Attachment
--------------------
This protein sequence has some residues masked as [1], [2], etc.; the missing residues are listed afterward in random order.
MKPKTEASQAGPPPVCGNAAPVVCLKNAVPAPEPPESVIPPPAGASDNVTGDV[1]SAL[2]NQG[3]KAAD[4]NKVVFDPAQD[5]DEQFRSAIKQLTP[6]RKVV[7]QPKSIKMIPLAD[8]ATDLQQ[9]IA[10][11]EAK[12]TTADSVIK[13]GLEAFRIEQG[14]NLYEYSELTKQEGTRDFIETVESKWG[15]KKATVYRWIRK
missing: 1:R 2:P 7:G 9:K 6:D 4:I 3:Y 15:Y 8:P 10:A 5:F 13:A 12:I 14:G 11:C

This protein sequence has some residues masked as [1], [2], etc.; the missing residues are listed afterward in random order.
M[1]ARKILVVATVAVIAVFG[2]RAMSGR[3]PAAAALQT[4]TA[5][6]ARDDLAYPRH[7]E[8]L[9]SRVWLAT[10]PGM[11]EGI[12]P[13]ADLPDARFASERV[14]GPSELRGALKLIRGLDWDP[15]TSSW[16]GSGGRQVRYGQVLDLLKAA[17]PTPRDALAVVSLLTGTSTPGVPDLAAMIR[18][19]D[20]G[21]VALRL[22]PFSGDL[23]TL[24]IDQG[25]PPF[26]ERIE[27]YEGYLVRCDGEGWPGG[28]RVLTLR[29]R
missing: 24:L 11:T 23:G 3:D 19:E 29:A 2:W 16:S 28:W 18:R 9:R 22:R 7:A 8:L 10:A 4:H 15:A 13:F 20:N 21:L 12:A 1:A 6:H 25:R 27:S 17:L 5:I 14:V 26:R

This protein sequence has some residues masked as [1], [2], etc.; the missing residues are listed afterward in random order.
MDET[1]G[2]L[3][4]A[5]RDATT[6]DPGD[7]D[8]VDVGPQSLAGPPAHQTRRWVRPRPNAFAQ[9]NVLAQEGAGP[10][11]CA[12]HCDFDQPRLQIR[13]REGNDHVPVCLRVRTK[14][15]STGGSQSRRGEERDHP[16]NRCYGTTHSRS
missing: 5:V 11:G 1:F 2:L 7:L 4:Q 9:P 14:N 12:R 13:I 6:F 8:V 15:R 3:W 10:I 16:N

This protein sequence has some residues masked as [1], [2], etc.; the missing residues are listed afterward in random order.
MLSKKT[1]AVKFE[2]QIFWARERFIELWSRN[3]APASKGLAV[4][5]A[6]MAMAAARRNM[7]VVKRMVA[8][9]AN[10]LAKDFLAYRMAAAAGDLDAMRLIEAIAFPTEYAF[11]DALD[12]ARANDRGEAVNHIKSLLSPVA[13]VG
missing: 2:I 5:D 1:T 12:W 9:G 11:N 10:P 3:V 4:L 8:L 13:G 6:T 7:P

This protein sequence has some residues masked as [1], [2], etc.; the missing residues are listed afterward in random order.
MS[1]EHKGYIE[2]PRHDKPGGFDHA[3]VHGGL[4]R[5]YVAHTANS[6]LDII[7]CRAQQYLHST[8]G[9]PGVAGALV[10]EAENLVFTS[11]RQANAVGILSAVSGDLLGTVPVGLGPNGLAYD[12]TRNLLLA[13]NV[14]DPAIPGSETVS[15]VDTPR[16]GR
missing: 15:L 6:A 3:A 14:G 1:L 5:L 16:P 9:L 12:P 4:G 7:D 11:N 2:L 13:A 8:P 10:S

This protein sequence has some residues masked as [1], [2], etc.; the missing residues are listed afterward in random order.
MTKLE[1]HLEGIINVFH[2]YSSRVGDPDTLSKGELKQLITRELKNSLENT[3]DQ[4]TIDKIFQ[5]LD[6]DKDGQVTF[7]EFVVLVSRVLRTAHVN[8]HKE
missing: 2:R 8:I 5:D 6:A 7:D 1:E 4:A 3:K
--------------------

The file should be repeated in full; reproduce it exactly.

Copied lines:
This protein sequence has some residues masked as [1], [2], etc.; the missing residues are listed afterward in random order.
MKPKTEASQAGPPPVCGNAAPVVCLKNAVPAPEPPESVIPPPAGASDNVTGDV[1]SAL[2]NQG[3]KAAD[4]NKVVFDPAQD[5]DEQFRSAIKQLTP[6]RKVV[7]QPKSIKMIPLAD[8]ATDLQQ[9]IA[10][11]EAK[12]TTADSVIK[13]GLEAFRIEQG[14]NLYEYSELTKQEGTRDFIETVESKWG[15]KKATVYRWIRK
missing: 1:R 2:P 7:G 9:K 6:D 4:I 3:Y 15:Y 8:P 10:A 5:F 13:A 12:I 14:G 11:C

This protein sequence has some residues masked as [1], [2], etc.; the missing residues are listed afterward in random order.
M[1]ARKILVVATVAVIAVFG[2]RAMSGR[3]PAAAALQT[4]TA[5][6]ARDDLAYPRH[7]E[8]L[9]SRVWLAT[10]PGM[11]EGI[12]P[13]ADLPDARFASERV[14]GPSELRGALKLIRGLDWDP[15]TSSW[16]GSGGRQVRYGQVLDLLKAA[17]PTPRDALAVVSLLTGTSTPGVPDLAAMIR[18][19]D[20]G[21]VALRL[22]PFSGDL[23]TL[24]IDQG[25]PPF[26]ERIE[27]YEGYLVRCDGEGWPGG[28]RVLTLR[29]R
missing: 24:L 11:T 23:G 3:D 19:E 29:A 2:W 16:S 28:W 18:R 9:R 22:R 7:A 8:L 10:A 4:H 15:A 13:F 20:N 21:L 12:A 1:A 6:H 25:R 27:S 17:L 5:I 14:V 26:R

This protein sequence has some residues masked as [1], [2], etc.; the missing residues are listed afterward in random order.
MDET[1]G[2]L[3][4]A[5]RDATT[6]DPGD[7]D[8]VDVGPQSLAGPPAHQTRRWVRPRPNAFAQ[9]NVLAQEGAGP[10][11]CA[12]HCDFDQPRLQIR[13]REGNDHVPVCLRVRTK[14][15]STGGSQSRRGEERDHP[16]NRCYGTTHSRS
missing: 5:V 11:G 1:F 2:L 7:L 4:Q 9:P 14:N 12:R 13:I 6:F 8:V 15:R 3:W 10:I 16:N

This protein sequence has some residues masked as [1], [2], etc.; the missing residues are listed afterward in random order.
MLSKKT[1]AVKFE[2]QIFWARERFIELWSRN[3]APASKGLAV[4][5]A[6]MAMAAARRNM[7]VVKRMVA[8][9]AN[10]LAKDFLAYRMAAAAGDLDAMRLIEAIAFPTEYAF[11]DALD[12]ARANDRGEAVNHIKSLLSPVA[13]VG
missing: 2:I 5:D 1:T 12:W 9:G 11:N 10:P 3:V 4:L 8:L 13:G 6:T 7:P

This protein sequence has some residues masked as [1], [2], etc.; the missing residues are listed afterward in random order.
MS[1]EHKGYIE[2]PRHDKPGGFDHA[3]VHGGL[4]R[5]YVAHTANS[6]LDII[7]CRAQQYLHST[8]G[9]PGVAGALV[10]EAENLVFTS[11]RQANAVGILSAVSGDLLGTVPVGLGPNGLAYD[12]TRNLLLA[13]NV[14]DPAIPGSETVS[15]VDTPR[16]GR
missing: 15:L 6:A 3:A 14:G 1:L 5:L 16:P 9:L 12:P 4:G 7:D 11:N 2:L 13:A 8:P 10:S

This protein sequence has some residues masked as [1], [2], etc.; the missing residues are listed afterward in random order.
MTKLE[1]HLEGIINVFH[2]YSSRVGDPDTLSKGELKQLITRELKNSLENT[3]DQ[4]TIDKIFQ[5]LD[6]DKDGQVTF[7]EFVVLVSRVLRTAHVN[8]HKE
missing: 2:R 8:I 5:D 6:A 7:D 1:E 4:A 3:K